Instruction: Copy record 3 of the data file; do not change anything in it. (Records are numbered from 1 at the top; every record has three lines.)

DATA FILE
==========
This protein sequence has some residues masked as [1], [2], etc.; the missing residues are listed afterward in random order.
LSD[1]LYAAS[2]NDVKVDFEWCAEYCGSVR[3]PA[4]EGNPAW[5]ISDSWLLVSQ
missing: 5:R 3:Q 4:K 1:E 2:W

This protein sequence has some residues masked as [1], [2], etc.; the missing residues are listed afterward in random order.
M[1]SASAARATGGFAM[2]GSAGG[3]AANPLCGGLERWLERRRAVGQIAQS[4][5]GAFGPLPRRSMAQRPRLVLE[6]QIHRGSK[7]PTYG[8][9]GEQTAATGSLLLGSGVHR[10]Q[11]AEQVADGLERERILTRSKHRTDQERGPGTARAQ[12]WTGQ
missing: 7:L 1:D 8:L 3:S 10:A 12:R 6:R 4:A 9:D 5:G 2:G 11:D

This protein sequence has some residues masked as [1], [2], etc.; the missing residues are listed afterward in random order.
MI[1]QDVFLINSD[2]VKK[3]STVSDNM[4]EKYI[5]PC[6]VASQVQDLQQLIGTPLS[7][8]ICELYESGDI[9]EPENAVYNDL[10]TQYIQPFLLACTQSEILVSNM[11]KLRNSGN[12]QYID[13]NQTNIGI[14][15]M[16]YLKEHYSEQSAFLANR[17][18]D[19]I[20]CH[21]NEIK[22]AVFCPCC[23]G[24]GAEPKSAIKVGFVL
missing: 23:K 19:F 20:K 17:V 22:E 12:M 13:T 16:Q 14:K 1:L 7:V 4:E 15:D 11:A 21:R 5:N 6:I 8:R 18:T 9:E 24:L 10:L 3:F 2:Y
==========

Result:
This protein sequence has some residues masked as [1], [2], etc.; the missing residues are listed afterward in random order.
MI[1]QDVFLINSD[2]VKK[3]STVSDNM[4]EKYI[5]PC[6]VASQVQDLQQLIGTPLS[7][8]ICELYESGDI[9]EPENAVYNDL[10]TQYIQPFLLACTQSEILVSNM[11]KLRNSGN[12]QYID[13]NQTNIGI[14][15]M[16]YLKEHYSEQSAFLANR[17][18]D[19]I[20]CH[21]NEIK[22]AVFCPCC[23]G[24]GAEPKSAIKVGFVL
missing: 23:K 19:F 20:K 17:V 22:E 12:M 13:T 16:Q 14:K 1:L 7:V 4:E 15:D 11:A 21:R 5:N 6:I 8:R 18:T 9:E 24:L 10:L 3:F 2:Y